4. ^ Gunhild Borggreen; Rune Gade, eds. (2013). Performing Archives/Archives of Performance (illustrated ed.). Museum Tusculanum Press. p. 87. ISBN 9788763537506.
  5. ^ a b c "Gustav Metzger". Anglia Ruskin University.
  6. ^ a b Pioneers in Art and Science: Metzger (film), Ken McMullen (film director) 2004
  7. ^ "Gustav Metzger obituary". theguardian.com. Retrieved 18 January 2023.
  8. ^ a b Breitwieser, Sabine. (2017)."Gustav Metzger (1926–2017) In the Words of Sabine Breitwieser. textezurkunst.de. Retrieved 18 January 2023.
  9. ^ Alan Liu, (2004) The Laws of Cool, University of Chicago Press, pp. 330–331.
  10. ^ Peace News, 15 September 1961, p 9
  11. ^ "'Auto-destructive art' pioneer Gustav Metzger dies at 90". Washington Times. 2 March 2017. Retrieved 2 March 2017.
  12. ^ Kristine Stiles & Peter Selz, Theories and Documents of Contemporary Art: A Sourcebook of Artists' Writings (Second Edition, Revised and Expanded by Kristine Stiles) University of California Press 2012, pp. 470–471
  13. ^ a b "Auto-Destructive Art: Metzger at AA | AA Bookshop". aabookshop.net. Retrieved 7 March 2018.
  14. ^ "The man who inspired Pete Townshend to smash his guitars – Gustav Metzger, pioneer of auto-destructive art, has died aged 90". The Telegraph. Retrieved 5 March 2017.
  15. ^ "Music: Auto-destruction - anyway, anyhow, anywhere". Independent.co.uk. 22 October 2011.
  16. ^ "BBC - Norfolk - Entertainment - EAST International '05". BBC Norfolk.
  17. ^ a b Hanamirian, Jocelyn. "Gustav Metzger at the Serpentine Gallery London." Modern Painters, September 2009.
  18. ^ Feinstein, Elaine. It Goes with the Territory: Memoirs of a Poet. Alma Books. p. 57. ISBN 9780714545424
  19. ^ a b "Cleaner bins rubbish bag artwork". BBC News. 27 August 2004. Retrieved 2 March 2017.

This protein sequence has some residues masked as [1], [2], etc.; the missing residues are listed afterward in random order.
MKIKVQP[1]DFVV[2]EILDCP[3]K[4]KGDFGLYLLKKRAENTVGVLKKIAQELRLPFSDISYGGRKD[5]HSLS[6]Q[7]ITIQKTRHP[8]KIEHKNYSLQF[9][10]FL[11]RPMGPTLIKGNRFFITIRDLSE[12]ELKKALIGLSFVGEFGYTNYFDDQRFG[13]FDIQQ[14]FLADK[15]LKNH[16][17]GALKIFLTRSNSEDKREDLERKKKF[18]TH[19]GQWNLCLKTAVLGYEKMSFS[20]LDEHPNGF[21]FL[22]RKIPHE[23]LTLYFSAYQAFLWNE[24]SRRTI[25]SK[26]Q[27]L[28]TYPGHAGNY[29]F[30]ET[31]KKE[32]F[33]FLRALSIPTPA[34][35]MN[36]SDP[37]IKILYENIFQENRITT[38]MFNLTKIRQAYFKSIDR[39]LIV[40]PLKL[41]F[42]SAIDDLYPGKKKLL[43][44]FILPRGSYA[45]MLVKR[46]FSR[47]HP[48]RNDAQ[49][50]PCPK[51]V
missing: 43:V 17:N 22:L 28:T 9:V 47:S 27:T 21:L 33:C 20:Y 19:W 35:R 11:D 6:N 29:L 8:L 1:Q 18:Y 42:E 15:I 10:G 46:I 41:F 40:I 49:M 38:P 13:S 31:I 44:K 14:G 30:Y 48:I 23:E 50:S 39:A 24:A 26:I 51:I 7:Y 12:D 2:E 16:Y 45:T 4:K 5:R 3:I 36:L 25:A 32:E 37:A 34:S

20. ^ a b Recreation of First Public Demonstration of Auto-Destructive Art, Tate Online, retrieved 30 August 2006.
  21. ^ a b Aesthetic Ideology in the Information Age Archived 1 September 2006 at the Wayback Machine, USCB, retrieved 31 August 2006
  22. ^ Liquid Crystal Environment, Tate Online, retrieved 30 August 2006.
  23. ^ a b Jones, A. Introduction to the Historic Photographs of Gustav Metzger, Forum for Holocaust Studies, University College London, retrieved 30 August 2006.
  24. ^ Jones, S. 2004. How auto-destructive art work got destroyed too soon , The Guardian, retrieved 31 August 2006.
  25. ^ Thomond, Christopher (30 June 2009). "Art and design,Art (visual arts only),Manchester international festival,Exhibitions,Environment,Culture,Sculpture (Art and design),Installation (Art and design)". London: Guardian. Retrieved 8 November 2011.
  26. ^ "Gustav Metzger: Influences". frieze.com. Retrieved 18 January 2023.
  27. ^ Alan Liu, (2004) The Laws of Cool, University of Chicago Press, pp. 331–336 & 485–486.
  28. ^ Gustav Metzger, Act or Perish! – A Retrospective, 2016.

External links[edit]

Media related to Gustav Metzger at Wikimedia Commons